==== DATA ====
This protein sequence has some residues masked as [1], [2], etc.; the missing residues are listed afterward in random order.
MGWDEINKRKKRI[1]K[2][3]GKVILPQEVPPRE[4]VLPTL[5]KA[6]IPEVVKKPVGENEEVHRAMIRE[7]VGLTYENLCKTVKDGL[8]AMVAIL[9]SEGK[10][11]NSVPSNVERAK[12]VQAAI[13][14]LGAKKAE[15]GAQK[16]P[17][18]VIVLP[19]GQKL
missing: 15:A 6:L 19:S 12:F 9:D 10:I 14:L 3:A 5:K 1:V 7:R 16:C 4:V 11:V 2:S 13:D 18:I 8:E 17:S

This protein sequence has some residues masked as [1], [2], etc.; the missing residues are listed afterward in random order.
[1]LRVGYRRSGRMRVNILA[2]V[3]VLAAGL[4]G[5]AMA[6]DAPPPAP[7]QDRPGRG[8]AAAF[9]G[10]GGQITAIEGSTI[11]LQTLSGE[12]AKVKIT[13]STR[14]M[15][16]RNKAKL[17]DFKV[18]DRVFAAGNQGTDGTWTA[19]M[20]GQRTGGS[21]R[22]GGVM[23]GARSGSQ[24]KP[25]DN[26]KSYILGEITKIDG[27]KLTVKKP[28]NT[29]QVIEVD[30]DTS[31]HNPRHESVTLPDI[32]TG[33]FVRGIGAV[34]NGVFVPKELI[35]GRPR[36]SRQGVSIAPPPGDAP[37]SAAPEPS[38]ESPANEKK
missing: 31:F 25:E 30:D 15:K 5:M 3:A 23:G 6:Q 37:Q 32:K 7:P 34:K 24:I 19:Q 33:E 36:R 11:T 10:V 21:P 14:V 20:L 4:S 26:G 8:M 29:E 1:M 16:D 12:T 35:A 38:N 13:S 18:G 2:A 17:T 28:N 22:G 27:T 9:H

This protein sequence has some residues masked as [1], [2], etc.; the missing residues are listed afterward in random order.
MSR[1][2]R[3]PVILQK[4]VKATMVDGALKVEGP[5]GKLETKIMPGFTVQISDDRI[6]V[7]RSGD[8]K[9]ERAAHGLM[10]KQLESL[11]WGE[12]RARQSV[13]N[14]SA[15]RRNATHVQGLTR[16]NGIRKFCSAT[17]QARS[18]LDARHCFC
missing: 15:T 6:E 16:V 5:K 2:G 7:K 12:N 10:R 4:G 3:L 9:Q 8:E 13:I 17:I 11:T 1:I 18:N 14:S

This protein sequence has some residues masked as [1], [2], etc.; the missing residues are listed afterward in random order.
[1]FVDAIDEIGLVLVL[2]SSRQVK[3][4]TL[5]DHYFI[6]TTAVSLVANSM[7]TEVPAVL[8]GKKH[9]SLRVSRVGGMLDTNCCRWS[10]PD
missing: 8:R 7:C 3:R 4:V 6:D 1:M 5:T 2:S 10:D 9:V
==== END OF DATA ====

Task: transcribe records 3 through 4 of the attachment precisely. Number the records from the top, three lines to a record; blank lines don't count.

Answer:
This protein sequence has some residues masked as [1], [2], etc.; the missing residues are listed afterward in random order.
MSR[1][2]R[3]PVILQK[4]VKATMVDGALKVEGP[5]GKLETKIMPGFTVQISDDRI[6]V[7]RSGD[8]K[9]ERAAHGLM[10]KQLESL[11]WGE[12]RARQSV[13]N[14]SA[15]RRNATHVQGLTR[16]NGIRKFCSAT[17]QARS[18]LDARHCFC
missing: 15:T 6:E 16:V 5:K 2:G 7:K 12:N 10:R 4:G 3:L 9:Q 8:E 13:I 17:I 11:T 1:I 18:N 14:S

This protein sequence has some residues masked as [1], [2], etc.; the missing residues are listed afterward in random order.
[1]FVDAIDEIGLVLVL[2]SSRQVK[3][4]TL[5]DHYFI[6]TTAVSLVANSM[7]TEVPAVL[8]GKKH[9]SLRVSRVGGMLDTNCCRWS[10]PD
missing: 8:R 7:C 3:R 4:V 6:D 1:M 5:T 2:S 10:D 9:V